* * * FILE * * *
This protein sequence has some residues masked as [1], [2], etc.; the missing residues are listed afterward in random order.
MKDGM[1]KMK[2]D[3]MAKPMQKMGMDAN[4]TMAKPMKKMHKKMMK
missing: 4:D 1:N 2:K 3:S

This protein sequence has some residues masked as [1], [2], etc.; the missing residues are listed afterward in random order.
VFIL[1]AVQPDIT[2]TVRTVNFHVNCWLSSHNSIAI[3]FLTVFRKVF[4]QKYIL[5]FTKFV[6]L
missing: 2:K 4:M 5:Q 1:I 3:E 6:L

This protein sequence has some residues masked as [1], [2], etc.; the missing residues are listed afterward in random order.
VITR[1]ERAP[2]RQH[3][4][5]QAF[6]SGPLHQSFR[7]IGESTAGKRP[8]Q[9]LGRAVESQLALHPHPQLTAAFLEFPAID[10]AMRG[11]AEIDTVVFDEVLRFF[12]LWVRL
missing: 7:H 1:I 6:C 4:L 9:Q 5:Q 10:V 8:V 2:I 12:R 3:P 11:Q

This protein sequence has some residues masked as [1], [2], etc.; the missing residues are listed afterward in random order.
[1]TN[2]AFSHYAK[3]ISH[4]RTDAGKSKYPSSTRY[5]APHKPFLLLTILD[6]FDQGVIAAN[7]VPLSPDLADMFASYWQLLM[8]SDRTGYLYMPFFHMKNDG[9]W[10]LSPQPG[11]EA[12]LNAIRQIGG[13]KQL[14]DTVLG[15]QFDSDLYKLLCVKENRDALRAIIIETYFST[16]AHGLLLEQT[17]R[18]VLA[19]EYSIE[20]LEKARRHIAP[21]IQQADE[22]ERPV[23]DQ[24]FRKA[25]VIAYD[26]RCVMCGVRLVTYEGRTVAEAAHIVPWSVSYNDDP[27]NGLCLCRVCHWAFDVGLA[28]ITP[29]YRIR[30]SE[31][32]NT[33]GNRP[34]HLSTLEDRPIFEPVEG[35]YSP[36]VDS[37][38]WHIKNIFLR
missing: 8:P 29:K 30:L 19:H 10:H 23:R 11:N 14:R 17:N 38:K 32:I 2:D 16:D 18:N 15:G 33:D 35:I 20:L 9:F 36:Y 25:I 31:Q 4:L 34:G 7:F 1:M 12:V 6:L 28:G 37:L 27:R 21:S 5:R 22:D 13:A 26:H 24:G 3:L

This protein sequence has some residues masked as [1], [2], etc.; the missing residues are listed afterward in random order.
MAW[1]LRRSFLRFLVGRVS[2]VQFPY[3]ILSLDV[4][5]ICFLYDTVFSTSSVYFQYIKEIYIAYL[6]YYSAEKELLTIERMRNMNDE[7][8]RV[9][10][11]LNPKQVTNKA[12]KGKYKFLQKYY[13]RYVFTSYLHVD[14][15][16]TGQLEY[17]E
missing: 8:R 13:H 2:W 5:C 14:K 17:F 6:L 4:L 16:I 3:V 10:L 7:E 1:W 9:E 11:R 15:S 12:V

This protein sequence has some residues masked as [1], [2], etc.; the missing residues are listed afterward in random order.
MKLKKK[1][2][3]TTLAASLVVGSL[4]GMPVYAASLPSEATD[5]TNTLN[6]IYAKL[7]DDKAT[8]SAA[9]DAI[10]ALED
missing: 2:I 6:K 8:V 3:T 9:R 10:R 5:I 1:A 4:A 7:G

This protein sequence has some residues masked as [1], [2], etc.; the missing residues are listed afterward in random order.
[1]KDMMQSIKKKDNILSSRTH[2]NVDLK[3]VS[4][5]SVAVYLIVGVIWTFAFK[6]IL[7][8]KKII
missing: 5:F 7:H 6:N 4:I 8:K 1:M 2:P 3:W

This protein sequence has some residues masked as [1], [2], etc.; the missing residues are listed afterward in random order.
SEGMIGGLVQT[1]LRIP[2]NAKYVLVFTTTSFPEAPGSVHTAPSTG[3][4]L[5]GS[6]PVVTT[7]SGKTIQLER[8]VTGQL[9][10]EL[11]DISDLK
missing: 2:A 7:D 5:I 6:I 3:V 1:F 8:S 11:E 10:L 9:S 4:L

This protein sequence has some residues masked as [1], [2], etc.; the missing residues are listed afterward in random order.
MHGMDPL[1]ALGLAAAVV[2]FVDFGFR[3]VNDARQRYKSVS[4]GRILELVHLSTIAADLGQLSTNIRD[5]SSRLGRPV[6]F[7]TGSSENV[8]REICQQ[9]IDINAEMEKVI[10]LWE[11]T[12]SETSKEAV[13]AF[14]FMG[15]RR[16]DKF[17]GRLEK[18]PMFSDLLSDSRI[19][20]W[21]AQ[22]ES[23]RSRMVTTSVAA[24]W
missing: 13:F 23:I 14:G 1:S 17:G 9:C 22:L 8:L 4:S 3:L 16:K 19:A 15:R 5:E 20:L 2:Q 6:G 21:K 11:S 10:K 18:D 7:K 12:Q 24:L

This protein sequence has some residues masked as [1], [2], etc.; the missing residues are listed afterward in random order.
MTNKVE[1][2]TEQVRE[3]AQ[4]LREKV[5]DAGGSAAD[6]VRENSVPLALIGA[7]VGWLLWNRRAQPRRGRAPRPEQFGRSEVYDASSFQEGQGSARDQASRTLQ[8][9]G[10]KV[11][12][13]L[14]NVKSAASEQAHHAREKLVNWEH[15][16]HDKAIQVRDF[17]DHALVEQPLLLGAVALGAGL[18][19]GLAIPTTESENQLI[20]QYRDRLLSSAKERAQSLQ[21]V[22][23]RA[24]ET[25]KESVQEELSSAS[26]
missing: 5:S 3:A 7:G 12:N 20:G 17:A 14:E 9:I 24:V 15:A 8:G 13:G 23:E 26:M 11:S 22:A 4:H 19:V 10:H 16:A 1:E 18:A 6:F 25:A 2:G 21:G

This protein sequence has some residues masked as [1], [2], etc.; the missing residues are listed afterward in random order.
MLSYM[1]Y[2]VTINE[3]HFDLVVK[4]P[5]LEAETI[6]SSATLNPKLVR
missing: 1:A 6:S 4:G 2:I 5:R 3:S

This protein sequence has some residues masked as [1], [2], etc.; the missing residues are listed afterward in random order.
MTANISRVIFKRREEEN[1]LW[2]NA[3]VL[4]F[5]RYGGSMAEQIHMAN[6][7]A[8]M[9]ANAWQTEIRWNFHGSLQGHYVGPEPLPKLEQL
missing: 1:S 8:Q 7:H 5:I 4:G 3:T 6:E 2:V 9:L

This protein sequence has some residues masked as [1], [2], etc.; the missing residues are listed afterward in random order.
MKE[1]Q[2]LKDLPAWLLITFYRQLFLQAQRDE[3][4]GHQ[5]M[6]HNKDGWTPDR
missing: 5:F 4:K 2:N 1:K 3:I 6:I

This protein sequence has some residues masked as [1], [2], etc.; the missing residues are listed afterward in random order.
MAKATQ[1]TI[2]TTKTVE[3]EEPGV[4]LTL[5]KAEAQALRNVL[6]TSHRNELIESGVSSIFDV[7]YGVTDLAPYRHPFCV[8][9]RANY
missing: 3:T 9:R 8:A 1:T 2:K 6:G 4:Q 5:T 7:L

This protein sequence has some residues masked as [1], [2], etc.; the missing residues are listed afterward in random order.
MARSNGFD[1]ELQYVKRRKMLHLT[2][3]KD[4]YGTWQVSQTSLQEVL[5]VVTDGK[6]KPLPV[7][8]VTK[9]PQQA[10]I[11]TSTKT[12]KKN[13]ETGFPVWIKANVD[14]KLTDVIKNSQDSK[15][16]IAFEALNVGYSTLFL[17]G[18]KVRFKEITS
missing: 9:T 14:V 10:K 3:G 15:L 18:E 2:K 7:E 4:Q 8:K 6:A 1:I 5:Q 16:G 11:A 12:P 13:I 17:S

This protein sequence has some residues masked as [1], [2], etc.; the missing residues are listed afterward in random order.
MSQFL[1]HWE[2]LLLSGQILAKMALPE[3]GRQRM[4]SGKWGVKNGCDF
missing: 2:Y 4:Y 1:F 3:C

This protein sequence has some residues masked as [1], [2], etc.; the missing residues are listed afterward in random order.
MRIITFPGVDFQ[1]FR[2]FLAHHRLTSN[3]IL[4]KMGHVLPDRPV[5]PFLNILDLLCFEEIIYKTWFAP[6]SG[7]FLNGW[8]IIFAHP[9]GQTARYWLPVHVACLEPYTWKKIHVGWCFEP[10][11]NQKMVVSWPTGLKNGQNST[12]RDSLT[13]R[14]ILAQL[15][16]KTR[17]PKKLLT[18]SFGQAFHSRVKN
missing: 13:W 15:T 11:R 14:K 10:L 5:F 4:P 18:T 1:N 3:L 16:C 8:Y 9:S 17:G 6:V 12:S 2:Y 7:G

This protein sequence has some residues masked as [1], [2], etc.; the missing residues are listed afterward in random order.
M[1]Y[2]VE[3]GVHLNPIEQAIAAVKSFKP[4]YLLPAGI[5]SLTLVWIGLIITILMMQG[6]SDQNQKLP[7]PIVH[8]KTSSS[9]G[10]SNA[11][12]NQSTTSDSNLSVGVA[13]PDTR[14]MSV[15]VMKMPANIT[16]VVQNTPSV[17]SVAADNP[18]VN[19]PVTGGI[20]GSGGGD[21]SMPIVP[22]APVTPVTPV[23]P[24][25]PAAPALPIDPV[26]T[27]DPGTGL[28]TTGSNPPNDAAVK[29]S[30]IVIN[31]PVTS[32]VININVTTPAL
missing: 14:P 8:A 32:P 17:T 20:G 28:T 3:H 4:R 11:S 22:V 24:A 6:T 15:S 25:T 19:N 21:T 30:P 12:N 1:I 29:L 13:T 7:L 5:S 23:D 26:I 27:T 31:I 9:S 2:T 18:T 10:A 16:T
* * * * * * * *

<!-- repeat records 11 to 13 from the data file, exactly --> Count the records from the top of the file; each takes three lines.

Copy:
This protein sequence has some residues masked as [1], [2], etc.; the missing residues are listed afterward in random order.
MLSYM[1]Y[2]VTINE[3]HFDLVVK[4]P[5]LEAETI[6]SSATLNPKLVR
missing: 1:A 6:S 4:G 2:I 5:R 3:S

This protein sequence has some residues masked as [1], [2], etc.; the missing residues are listed afterward in random order.
MTANISRVIFKRREEEN[1]LW[2]NA[3]VL[4]F[5]RYGGSMAEQIHMAN[6][7]A[8]M[9]ANAWQTEIRWNFHGSLQGHYVGPEPLPKLEQL
missing: 1:S 8:Q 7:H 5:I 4:G 3:T 6:E 2:V 9:L

This protein sequence has some residues masked as [1], [2], etc.; the missing residues are listed afterward in random order.
MKE[1]Q[2]LKDLPAWLLITFYRQLFLQAQRDE[3][4]GHQ[5]M[6]HNKDGWTPDR
missing: 5:F 4:K 2:N 1:K 3:I 6:I